Trish: I changed the names of all the guys I dated, which was easy at first because I just chose a name with a similar sound. For example, if I’d dated a guy named Fred he might become Ed or Ted. But when I met with my publisher’s lawyer—standard procedure for vetting a memoir—he suggested that I change a few of them again to make things less obvious. So Fred became Vladimir, and I sort of lost track of things. When I went out on my book tour, I had a cheat sheet in the front of my reading copy so that when someone asked, “What were you thinking when Vladimir broke your heart?” I’d have some idea who they were talking about!
“…you don’t know quite how big the mountain is, so you just start climbing.”
WOW: How did you stay motivated enough to sit down and write an entire memoir? That seems like it could be challenging for new authors!
Trish: Having a contract and a deadline helped! Fortunately, memoirs sell on proposal, which means that my agent and I put together a summary of the book, with outlines of the various chapters and a marketing plan, for her to shop to different editors. Having the proposal to work from after that gave me a sense of where I was going, so I’d wake up in the morning and think, “Today I need to write the chapter about hiring a life coach…” That was more manageable for me than having a per-day word or page count.
Also, I think doing something hard for the first time (writing a book, running a marathon, cooking Thanksgiving dinner for your whole family) is easier: you don’t know quite how big the mountain is, so you just start climbing. I just turned in the first draft of my second book, and this time was much harder, partially because at every point I knew just how much climbing I still had to go.
WOW: Could you tell us how you connected with your agent and landed a book deal?
Trish: I first saw my agent’s bio on the website for The Muse and the Marketplace, a great writing conference in Boston. I’d read one of the books on her list, and something inside me thought, “email her.” So I did. We went back and forth a few times—she asked for various writing samples and suggested possible tweaks to my draft proposal—and then she offered to represent me.
The cool thing is that she’d just met with an editor named Chris Park who said something to the effect of, “I’m looking for a quirky story about faith and love, sort of Eat, Pray, Love meets Sex and the City…if you find something like that, keep me in mind.” As it turned out, she was the perfect editor for my book.
“I had to check my pride at the door every time we went through the manuscript. But it was worth it.”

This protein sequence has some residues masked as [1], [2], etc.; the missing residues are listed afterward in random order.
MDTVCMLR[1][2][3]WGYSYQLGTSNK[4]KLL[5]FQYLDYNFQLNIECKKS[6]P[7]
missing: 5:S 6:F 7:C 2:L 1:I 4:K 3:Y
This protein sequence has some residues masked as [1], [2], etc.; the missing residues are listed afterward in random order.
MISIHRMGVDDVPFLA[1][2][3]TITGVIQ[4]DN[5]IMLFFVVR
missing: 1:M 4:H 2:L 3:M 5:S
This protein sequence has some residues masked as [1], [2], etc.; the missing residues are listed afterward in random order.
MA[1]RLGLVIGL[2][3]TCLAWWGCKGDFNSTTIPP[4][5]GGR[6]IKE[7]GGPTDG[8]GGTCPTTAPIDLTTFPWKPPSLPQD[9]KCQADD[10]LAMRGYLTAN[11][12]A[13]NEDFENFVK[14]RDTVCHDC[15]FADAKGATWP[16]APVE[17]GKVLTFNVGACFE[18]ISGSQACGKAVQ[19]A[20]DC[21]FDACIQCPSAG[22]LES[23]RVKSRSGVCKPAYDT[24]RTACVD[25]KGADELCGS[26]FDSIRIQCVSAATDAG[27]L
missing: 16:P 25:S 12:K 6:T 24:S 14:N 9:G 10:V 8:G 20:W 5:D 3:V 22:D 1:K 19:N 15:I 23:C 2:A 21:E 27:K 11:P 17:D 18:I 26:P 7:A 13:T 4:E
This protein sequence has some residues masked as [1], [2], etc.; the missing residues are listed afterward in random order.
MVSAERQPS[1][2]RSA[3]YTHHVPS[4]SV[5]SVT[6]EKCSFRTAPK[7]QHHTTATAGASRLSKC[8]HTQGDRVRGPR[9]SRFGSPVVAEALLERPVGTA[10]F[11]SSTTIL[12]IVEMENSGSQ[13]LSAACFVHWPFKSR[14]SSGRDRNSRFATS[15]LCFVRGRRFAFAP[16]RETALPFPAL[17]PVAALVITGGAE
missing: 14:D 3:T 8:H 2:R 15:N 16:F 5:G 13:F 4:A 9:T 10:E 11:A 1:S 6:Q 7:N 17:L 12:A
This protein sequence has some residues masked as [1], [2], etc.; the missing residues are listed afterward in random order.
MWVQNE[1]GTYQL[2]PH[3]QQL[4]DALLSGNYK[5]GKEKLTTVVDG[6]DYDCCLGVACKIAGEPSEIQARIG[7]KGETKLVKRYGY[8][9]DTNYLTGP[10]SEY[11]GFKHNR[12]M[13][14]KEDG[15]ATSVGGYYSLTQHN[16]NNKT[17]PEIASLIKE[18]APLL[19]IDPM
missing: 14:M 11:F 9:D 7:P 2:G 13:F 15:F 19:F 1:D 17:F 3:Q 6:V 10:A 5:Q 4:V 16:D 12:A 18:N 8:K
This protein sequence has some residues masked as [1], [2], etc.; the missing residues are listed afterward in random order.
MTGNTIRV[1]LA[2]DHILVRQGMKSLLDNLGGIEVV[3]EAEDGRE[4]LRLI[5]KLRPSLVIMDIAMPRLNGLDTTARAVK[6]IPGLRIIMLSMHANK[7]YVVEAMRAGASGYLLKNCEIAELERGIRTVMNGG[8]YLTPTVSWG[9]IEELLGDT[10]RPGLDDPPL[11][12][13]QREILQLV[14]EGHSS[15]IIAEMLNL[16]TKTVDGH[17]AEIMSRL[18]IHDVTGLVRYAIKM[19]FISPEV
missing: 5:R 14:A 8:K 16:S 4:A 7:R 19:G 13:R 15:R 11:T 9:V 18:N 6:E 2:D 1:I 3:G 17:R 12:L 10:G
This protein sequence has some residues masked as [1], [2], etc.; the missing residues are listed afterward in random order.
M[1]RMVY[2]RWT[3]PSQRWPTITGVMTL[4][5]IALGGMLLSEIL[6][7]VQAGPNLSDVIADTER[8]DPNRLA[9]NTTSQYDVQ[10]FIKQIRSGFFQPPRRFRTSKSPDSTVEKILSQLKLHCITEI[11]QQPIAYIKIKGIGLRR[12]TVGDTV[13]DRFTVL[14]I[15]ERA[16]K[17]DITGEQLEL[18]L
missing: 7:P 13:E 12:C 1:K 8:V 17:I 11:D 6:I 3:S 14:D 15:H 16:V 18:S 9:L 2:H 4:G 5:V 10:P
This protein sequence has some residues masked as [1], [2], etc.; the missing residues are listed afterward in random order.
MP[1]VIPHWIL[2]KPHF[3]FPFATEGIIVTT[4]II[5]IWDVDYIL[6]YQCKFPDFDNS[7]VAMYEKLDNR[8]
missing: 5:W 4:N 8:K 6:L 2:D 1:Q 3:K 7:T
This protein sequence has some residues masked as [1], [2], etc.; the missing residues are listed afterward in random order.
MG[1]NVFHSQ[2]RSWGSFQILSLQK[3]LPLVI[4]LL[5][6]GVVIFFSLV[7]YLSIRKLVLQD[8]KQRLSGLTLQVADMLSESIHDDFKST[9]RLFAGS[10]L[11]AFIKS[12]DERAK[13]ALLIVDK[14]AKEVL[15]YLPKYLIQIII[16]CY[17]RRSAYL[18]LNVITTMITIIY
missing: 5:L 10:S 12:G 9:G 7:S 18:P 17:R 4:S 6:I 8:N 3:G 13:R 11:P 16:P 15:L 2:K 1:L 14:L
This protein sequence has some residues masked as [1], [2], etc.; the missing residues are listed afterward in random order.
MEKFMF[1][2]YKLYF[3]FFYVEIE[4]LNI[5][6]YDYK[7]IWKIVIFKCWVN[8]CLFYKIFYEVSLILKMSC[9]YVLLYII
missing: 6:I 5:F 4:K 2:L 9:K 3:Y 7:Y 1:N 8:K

WOW: You’ve said that new authors need to be teachable in order to get their manuscripts published. How did your book change along the road to publication?
Trish: When I say that my editor was perfect for my book, it’s not that she just loved everything I wrote and told me how wonderful it was. Far from it. She loved the way I wrote, and told me how wonderful it could be…if I was willing to work. I thought I understood how memoirs were structured, but what I turned in was really a chronological series of random thoughts, almost like a collection of blog posts. Chris taught me about narrative arc, precision edits, cutting out things that don’t move the story along (even when it’s interesting or funny stuff you’re ditching). It was tough—I had to check my pride at the door every time we went through the manuscript. But it was worth it. I’m so grateful that she took that time to teach me, and that somehow I managed to get over myself enough to learn.
WOW: He Love Me, He Loves Me Not is a blend of romance and spirituality. How did readers respond to those themes and the book in general?
Trish: I was so encouraged by the response! Women from all over the world—from my small hometown in Maine to three different countries in Africa—emailed to tell me how similar our stories were and how my book gave them hope that they too might have a happy ending. I’ve heard from people checking out the Bible for the first time now that they realize it doesn’t require them to think or vote a certain way, and others who broke up with abusive men in the confidence that they didn’t have to settle.
And just recently, I heard from a 71-year-old gentleman who says he’s an agnostic exploring spirituality. We had a fun conversation online about Jesus’ spiritual claims, and I was excited to see how this search for the truth about God is something that can engage us for a lifetime, if we’re open and curious.
I’ve always been the one at the party who likes to talk about the taboo subjects: romance, religion, God, sex…it’s been fun to have an excuse to have these conversations, especially with people I might not have met any other way.
WOW: After your first book comes out in paperback, what’s next for you?
Trish: I just handed in my second book to my editor. It’s called, A Maze of Grace: Further Thoughts On Happily Ever After. It’s slated to hit bookstores in April 2010, so I expect April 2009 will have me in a flurry of revisions once again!
Last year, I did a fun online blog called Forty Days of Faith for folks who wanted to talk to God about things they’d like to see happen in their lives, and I plan to repeat it again this year. The website for that is www.fortydaysoffaith.blogspot.com.
And I’ll be doing more speaking on topics of faith and romance, meeting people and having those taboo conversations. Thanks for your great questions!
WOW: Thanks, Trish! You can read more about Trish Ryan on her website http://trishryanonline.com/ and her blog http://trishryanonline.blogspot.com/.
Susan Johnston is a Boston-based freelance writer who covers career, lifestyles, and other topics, primarily for women. Her work has appeared in The Boston Globe, The Christian Science Monitor, and SELF magazine, among other publications.
Learn more on her website http://www.susan-johnston.com/ and blog http://www.urbanmusewriter.com/.